IKAR’s progressive politics are what enticed veteran A&M, Virgin and Warner Bros. record executive Jeff Ayeroff, who came from a leftist Jewish cultural tradition — his father was born on a Utah Jewish commune/kibbutz — but had long since lapsed into religious indifference.
“I was taken by Rabbi Brous, but Hillel’s music was a large factor in me joining the temple,” says the bearded, long-haired Ayeroff, who looks like a Talmudic scholar even though as a kid, he says, “everyone thought I was Irish.”
Along with fellow congregation member Michael Rosenblatt — the son of former Geffen Records President Eddie, and an A&R executive in his own right for Sire and MCA, among others — Ayeroff has been serving as Tigay’s “consigliere” for his first two Judeo releases and now “Palms Station.”
“When I first heard ‘Alive,’ the guy sitting behind me said, ‘Oh yeah, this is Hillel’s hit.’ The song has a very deep meaning for the congregation. But I feel it could easily travel well beyond the synagogue.”
While “Alive” stands out on first listen, team Tigay has decided to go with the ‘60s British Invasion-meets-Tame Impala pop-rocker “I Don’t Know the Way to Your Heart,” whose hyper-romantic lyrics made it a sensible choice to pin to a Valentine’s Day release. Longtime promotion/marketing guru Michael Plen was brought in by Ayeroff to take the song to radio. The two, who worked together at Virgin, go back some 30 years to when they both had offices on the fabled A&M lot, with Plen doing promotion for I.R.S. Records, and Ayeroff a creative executive at A&M..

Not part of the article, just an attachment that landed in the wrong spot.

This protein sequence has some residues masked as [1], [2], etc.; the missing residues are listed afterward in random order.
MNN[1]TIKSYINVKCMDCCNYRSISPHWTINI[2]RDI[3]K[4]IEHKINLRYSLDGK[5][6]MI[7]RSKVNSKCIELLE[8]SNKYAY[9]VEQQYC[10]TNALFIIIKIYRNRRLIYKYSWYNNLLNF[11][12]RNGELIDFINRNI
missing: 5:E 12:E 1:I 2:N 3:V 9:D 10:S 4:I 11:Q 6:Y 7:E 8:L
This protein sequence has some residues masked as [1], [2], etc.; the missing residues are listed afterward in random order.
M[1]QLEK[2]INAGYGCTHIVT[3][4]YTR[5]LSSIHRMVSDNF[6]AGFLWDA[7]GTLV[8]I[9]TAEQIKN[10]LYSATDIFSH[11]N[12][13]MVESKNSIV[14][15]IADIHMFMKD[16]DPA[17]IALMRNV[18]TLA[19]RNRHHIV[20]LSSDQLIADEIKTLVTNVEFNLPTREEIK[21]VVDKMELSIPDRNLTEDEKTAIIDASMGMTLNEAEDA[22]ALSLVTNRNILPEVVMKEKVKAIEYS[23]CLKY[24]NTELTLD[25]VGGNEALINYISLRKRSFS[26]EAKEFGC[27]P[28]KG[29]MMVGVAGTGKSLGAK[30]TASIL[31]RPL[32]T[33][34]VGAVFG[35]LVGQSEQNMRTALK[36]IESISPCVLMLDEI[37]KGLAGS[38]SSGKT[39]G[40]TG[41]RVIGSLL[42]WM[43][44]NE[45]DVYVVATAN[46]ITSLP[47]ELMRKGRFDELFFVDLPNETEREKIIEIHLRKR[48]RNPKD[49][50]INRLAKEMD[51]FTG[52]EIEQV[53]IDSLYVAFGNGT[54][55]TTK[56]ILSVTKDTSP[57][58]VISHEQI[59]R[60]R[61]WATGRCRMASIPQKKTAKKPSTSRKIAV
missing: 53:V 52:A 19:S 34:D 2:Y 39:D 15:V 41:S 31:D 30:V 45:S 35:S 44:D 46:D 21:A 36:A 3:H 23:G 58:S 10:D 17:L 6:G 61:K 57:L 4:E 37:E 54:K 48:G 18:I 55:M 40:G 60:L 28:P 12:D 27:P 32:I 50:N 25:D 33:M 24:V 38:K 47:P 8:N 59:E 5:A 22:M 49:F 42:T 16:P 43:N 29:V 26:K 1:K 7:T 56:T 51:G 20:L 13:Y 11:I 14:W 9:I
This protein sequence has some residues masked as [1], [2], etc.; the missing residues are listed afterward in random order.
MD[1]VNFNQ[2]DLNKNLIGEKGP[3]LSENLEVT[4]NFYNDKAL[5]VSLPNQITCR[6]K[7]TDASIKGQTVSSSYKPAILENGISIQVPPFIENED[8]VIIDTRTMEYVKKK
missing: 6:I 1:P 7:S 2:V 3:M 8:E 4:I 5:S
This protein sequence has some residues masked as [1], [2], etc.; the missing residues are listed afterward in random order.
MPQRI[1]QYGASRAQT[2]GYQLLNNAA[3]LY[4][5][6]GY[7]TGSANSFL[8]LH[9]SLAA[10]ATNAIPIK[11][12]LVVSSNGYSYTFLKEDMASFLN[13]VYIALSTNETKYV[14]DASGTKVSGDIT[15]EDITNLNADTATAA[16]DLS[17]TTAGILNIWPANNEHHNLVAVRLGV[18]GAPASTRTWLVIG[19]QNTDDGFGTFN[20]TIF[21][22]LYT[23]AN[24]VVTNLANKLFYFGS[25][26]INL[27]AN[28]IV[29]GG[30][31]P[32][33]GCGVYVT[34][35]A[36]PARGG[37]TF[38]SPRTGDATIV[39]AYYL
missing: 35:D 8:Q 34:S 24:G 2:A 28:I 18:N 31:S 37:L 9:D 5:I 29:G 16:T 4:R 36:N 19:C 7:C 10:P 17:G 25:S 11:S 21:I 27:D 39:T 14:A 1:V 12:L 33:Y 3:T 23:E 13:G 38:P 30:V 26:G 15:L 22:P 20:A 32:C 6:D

Nic Harcourt, the former KCRW host who now does mornings at KCSN in Northridge, played the song as his Fresh Squeezed Track of the Day, comparing it to The Church’s “Under the Milky Way.”
“It just sounded like something I would play,” says Harcourt, while acknowledging the influence of trusted colleagues Plen, Ayeroff and Rosenblatt. “I’m a sucker for acoustic and jangling guitars. If I hear something I like, I’ll play it on the radio.”